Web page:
The need to review the terminologies used for the recording and indexing of lithic artefacts has been highlighted in the recent HER enhancement projects for early prehistory. These found that ‘the current thesauri terms are not fit for purpose’ and have recommended that ‘a new list of lithic terminology should be developed and agreed by a panel of specialists and deployed ahead of further early prehistoric HER enhancement work’ (Catermole, A. 2018. A Review of Historic Environment Records Enhancement Projects for the Palaeolithic and Mesolithic). Lithic terminologies were also one of the areas that were discussed in the FISH E-Conference a few years ago.
This consultation is being conducted through the lithic and prehistory specialist societies and is aimed at lithic specialists across the sector – freelance, in house unit, academic, museum etc.
The consultation is due to end on November 30th.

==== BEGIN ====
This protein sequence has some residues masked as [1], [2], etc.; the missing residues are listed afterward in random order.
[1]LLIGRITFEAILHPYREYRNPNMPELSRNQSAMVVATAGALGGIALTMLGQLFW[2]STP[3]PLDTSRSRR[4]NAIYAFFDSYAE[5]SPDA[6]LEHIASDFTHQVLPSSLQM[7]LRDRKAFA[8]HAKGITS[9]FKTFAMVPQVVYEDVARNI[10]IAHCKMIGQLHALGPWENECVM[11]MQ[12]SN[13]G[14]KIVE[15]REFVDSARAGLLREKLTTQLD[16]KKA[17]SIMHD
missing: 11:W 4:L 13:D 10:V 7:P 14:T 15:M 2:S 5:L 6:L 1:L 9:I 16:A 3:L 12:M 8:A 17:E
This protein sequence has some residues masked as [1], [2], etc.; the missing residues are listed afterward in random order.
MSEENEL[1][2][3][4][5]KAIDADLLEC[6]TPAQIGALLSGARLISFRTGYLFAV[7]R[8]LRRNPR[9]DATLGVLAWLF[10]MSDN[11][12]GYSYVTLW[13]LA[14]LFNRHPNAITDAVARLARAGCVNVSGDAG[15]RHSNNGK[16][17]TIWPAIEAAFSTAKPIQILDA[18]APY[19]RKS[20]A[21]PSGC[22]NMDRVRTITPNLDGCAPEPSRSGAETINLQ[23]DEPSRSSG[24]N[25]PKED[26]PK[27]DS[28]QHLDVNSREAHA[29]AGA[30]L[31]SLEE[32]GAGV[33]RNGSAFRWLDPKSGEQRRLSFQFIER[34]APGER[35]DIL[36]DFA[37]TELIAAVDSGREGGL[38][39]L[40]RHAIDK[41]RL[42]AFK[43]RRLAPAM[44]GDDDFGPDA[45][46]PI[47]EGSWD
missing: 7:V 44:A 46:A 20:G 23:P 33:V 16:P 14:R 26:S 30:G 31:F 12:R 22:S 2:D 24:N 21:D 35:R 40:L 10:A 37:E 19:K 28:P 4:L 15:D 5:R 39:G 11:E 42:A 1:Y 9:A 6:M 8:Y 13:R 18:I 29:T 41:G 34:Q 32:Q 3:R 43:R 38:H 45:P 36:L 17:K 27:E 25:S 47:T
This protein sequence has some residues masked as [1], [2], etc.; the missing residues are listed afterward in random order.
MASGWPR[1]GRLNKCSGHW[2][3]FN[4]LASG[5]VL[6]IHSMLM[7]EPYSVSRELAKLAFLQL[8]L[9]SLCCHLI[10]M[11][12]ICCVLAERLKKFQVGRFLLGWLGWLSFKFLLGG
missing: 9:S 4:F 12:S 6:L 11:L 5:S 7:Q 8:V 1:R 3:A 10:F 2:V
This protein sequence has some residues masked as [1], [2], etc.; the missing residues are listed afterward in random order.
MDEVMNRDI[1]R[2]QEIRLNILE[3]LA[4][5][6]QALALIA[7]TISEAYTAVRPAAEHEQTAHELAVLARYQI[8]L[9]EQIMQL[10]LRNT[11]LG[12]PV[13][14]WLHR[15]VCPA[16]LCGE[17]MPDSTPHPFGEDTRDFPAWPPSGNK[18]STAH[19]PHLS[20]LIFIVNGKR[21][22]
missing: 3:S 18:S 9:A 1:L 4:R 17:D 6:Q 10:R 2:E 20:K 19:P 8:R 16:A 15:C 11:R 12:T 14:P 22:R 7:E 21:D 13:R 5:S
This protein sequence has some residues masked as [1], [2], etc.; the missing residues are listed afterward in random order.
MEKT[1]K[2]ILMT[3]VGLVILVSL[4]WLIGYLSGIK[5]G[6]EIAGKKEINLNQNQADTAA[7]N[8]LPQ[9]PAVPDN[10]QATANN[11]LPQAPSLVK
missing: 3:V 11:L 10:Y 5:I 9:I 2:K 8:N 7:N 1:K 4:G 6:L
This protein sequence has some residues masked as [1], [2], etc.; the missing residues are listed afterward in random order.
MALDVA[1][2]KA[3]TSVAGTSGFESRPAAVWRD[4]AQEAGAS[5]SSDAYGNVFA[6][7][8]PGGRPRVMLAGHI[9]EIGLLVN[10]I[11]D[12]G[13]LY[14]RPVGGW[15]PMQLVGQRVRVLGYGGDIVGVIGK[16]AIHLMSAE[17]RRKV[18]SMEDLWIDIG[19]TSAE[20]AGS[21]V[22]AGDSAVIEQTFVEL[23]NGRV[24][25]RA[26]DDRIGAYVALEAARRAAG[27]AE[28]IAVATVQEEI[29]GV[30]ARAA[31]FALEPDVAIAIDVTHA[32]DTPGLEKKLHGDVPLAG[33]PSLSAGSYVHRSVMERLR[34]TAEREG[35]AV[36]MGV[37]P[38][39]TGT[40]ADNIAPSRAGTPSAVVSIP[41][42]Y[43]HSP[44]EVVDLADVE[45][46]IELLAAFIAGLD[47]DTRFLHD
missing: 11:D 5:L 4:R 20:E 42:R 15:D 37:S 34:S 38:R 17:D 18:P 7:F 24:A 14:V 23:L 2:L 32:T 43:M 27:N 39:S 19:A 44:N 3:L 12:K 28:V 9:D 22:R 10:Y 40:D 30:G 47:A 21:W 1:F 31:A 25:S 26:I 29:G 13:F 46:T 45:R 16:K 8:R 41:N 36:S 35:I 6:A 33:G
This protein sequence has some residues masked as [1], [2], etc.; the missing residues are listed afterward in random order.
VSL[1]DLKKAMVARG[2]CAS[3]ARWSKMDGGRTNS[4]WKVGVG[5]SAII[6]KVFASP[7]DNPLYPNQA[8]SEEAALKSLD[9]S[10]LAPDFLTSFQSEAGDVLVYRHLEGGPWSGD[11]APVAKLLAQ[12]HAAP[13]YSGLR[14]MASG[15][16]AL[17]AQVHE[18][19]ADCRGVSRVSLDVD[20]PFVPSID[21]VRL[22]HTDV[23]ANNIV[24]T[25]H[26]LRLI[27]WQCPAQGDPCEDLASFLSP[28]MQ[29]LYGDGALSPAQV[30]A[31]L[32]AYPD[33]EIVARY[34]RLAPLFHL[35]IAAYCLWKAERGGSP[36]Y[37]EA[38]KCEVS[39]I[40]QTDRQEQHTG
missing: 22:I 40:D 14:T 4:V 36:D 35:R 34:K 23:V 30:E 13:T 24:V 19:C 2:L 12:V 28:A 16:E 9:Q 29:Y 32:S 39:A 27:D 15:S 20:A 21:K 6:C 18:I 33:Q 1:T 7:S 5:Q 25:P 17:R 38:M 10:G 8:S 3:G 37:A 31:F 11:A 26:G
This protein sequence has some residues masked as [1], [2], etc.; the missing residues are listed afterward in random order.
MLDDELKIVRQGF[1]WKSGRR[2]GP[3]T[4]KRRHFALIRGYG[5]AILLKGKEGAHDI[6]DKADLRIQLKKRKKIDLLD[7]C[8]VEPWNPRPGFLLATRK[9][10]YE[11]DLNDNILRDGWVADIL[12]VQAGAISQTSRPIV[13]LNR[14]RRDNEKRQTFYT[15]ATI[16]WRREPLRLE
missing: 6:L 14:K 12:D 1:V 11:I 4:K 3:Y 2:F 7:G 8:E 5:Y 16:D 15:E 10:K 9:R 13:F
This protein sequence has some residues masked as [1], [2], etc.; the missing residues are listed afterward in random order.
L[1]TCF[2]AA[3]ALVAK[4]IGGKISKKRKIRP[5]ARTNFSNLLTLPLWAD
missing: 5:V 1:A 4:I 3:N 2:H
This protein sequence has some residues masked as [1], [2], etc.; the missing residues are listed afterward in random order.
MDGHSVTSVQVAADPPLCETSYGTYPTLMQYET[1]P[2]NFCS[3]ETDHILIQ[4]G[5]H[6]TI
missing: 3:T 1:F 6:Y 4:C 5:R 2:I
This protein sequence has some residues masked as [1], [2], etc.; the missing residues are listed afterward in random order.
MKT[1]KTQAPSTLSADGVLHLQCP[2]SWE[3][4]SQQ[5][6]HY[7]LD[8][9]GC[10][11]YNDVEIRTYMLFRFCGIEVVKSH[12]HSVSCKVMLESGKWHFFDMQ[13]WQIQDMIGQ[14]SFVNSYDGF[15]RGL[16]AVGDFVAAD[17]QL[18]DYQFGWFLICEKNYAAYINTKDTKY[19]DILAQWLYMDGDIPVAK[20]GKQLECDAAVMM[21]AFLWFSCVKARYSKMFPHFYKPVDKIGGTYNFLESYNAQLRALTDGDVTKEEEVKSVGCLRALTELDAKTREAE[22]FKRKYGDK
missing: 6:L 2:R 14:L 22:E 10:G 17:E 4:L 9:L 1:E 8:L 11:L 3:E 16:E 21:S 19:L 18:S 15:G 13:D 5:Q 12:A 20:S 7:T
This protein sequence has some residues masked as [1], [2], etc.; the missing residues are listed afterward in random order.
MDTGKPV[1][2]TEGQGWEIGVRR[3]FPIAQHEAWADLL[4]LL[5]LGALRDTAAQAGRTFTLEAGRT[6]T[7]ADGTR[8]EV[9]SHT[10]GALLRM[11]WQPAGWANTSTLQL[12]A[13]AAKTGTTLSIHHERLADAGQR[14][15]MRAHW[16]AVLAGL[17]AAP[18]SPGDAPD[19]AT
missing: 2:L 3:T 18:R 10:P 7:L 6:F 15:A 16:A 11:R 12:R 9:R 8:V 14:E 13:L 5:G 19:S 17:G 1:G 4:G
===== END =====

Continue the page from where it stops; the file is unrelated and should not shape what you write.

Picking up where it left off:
Lithic artefact terminology consultation Oct_Nov 2019
At last year’s Computer Applications and Quantitative Methods in Archaeology UK (CAAUK) conference held in Edinburgh we held a special FISH session highlighting some of the recent applied work based on or associated with information standards.
The session outline is below and the videos are available online (along with a number of other excellent presentations covering a whole range of topics)….. enjoy…..
FISH session – Making the Links: Practical Applications of Data Standards
The outcomes of data standards work provide the basis for a variety of applications used by archaeologists and information managers grappling with complex data sets. They allow information to be shared and accessed in increasingly innovative and flexible ways, by professional and public users alike, and the aim of this session is to look at current initiatives that demonstrate the way standards are being developed and used to share, link, and engage users.
The contribution of data standards to the ARIADNE project – Julian Richards
Spatial data standards matter too – Peter McKeague
Building a digital platform for research frameworks – Dan Miles and Doug Rocks-Macqueen
Changing the game – managing data with the Arches platform – Phil Carlisle